Understanding misinformation in India: The case for a meaningful regulatory approach for social media platforms

Gandharv Dhruv Madan - IIM Indore

Understanding misinformation in India: The case for a meaningful regulatory approach for social media platforms


GANDHARV DHRUV MADAN, 25, BBA+MBA (IIM INDORE) BUSINESS MARKETING @ HCL TECHNOLOGIES

i15gandharvd@iimidr.ac.in, +91-9650022633

EXECUTIVE SUMMARY


This paper will examine misinformation in India – understanding its nature, the context in which it thrives and a brief note on the real-world consequences that are prompting discourses like this paper. Consequences and context, being the major themes driving this research effort. Why India as a society is a hotspot for misinformation, how social media platforms have failed the general public in their actions/inactions, and the business and sociological implications of the same. Covering the actions from platforms to mitigate harmful content, while understanding and rationalizing the options for future steps in this direction. On the government’s side, focus on the issue of changing/diluting the intermediary liability regime and the IT Act, which are currently ill-equipped to address online misinformation while threatening the democratic rights of free speech and privacy. The paper builds the argument for platforms to see regulation in their benefit and avoiding the typical capitalistic consequence of the ‘tragedy of commons’, along with the government to see platforms as an ally in their initiative to achieve sustainable and accountable public good. The paper makes its stand clear on the position and scope of government intervention that is required to address this situation by reinforcing existing research on regulation codes and social media practices. This paper makes a strong business and sociological argument for a joint public-private exercise in spearheading social media ‘self-regulation’. A partnership that will be anchored in democratic virtues of freedom of speech, active citizenry, etc., and driven in the interest of the industry for a technology-backed, future-ready process of redefining social media commerce.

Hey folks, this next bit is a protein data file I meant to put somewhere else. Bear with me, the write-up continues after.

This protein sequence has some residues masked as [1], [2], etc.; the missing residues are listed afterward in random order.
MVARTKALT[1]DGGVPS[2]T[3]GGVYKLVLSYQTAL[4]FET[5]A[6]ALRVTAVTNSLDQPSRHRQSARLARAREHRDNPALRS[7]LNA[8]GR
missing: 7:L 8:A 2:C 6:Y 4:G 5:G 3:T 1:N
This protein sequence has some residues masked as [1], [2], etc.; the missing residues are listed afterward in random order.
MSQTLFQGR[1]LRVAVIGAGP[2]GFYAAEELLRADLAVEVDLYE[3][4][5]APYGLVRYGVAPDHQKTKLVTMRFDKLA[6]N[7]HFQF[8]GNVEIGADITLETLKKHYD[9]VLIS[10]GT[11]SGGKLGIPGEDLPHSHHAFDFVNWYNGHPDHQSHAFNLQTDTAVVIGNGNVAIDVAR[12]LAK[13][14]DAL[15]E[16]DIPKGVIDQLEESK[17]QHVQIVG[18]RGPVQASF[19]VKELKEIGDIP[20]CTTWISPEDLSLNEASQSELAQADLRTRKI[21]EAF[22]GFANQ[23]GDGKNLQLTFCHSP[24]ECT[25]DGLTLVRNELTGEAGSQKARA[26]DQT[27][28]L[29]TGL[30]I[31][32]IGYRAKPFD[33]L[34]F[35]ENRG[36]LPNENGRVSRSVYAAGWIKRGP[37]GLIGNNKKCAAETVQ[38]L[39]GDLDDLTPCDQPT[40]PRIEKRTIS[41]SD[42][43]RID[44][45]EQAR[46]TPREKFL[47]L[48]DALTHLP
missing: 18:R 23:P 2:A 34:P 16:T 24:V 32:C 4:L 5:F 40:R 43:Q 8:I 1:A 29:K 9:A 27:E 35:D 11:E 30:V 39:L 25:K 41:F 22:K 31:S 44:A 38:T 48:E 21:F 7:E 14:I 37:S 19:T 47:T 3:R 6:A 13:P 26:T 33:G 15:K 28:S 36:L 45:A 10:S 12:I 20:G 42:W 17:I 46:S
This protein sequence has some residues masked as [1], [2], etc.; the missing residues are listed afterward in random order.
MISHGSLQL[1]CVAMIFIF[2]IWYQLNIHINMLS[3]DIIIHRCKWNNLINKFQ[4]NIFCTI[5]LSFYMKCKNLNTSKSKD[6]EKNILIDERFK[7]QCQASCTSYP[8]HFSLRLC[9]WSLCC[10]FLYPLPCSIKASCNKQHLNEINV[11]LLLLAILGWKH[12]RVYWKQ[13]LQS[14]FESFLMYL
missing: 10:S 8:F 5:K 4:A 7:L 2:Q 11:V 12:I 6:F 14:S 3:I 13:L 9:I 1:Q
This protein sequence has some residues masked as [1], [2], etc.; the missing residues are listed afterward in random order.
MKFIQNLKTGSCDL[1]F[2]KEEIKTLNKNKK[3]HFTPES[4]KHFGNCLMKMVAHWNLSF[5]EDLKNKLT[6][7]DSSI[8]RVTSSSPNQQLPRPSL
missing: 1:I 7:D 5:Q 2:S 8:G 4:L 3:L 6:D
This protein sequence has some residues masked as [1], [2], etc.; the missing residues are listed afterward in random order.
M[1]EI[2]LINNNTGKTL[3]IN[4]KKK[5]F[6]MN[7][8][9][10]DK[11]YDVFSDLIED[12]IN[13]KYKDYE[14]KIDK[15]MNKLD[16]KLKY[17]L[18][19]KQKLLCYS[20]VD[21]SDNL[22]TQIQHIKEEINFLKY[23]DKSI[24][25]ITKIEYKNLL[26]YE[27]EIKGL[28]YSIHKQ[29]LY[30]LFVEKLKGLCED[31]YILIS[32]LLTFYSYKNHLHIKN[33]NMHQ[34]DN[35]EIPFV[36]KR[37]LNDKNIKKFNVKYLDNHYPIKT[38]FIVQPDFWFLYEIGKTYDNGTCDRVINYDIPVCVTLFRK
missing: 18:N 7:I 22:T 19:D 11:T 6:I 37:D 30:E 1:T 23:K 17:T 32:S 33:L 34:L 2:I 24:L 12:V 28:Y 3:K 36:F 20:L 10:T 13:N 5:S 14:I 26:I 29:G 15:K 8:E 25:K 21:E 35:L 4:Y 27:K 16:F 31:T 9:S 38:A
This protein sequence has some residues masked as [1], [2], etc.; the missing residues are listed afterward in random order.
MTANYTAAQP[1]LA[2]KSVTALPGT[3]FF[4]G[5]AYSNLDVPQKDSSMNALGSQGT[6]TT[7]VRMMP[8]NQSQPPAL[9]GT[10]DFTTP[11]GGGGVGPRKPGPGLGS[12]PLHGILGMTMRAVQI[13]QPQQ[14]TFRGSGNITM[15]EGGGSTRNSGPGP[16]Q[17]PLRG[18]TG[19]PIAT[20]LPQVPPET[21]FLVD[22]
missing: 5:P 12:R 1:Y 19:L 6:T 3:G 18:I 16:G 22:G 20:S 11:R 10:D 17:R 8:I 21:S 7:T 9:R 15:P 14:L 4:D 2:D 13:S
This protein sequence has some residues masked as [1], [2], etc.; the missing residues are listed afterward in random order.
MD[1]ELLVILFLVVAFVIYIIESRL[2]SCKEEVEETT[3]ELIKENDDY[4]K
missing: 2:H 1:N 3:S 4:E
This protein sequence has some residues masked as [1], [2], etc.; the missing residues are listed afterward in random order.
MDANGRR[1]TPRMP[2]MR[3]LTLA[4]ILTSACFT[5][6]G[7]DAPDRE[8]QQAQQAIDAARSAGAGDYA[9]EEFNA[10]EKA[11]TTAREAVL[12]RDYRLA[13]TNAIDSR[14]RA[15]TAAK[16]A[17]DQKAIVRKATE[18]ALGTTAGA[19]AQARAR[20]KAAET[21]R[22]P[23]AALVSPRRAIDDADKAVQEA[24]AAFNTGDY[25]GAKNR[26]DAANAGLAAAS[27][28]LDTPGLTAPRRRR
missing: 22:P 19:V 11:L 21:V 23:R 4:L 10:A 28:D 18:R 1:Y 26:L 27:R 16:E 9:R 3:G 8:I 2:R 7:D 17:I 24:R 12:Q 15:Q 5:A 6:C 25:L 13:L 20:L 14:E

THE MISINFORMATION PROBLEM


India is a misinformation-prone South Asian country. Although political misinformation is commonplace in India, it has often been overshadowed, or even accentuated, at times, by health and religious misinformation. Political misinformation only surges before or during important political events. [1] The existing political environment is responsible for political and other categories of misinformation. Two political conditions are usually conducive to misinformation: polarization of the society and populist communication. Both tendencies are present in contemporary India. In addition, low trust in news, weak public service media, a more fragmented audience, and high social media use can also be responsible factors for misinformation in India. [2] Interestingly, instead of taking a comprehensive and creative anti-misinformation initiative, the Indian government shuts down internet services quite often (95 times in 2019) [3]to cease misinformation. [4]


Moreover, the country’s law makes tracing the rumour-spreaders difficult. [5]Though a few digital interventions, such as chatbots and Aarogya Setu, have been seen during the pandemic to combat the proliferating misinformation problem, these are creating a crisis of trust among people in different ways. [6] India as a democracy has had a mixed and chaotic track record in combatting